Kenya is the third largest producer of tea behind India and China. Kenyan tea originated in 1903 when the first Camellia Sinensis assamica were planted. However it wasn’t until the 1920’s that tea production really started in the country and today Kenyan tea is a $1 billion industry.
Tea production in Kenya is helped by the ideal conditions of climate, altitude and good rainfall in the growing regions. Tea growing in Kenya is situated on the highlands with altitude ranging from 4900 feet to 8850 feet. Lower altitudes in Kenya are far too hot for the tea plants to grow but vast plantations hug the mountainsides.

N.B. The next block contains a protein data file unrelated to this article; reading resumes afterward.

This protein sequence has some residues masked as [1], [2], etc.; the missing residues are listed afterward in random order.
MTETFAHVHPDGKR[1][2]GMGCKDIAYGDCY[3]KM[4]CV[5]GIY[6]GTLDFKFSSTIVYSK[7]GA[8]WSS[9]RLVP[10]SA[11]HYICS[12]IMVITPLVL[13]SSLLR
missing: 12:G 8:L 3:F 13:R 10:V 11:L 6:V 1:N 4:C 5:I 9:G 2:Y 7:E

More than half the tea imported into Britain comes from Kenya, the majority of which arrives in blends used for tea bags. Kenya is starting to produce more orthodox teas that are picked by hand rather than machine – rather than the typical cut-tear-curl, machine processed leaves that are found in tea bags.
Kenya is predominately known for its black tea although some green tea and white teas are also produced when in demand. Some tea gardens are producing naturally organic tea where the elevation of the land means there are no pests and therefore no pesticides are used.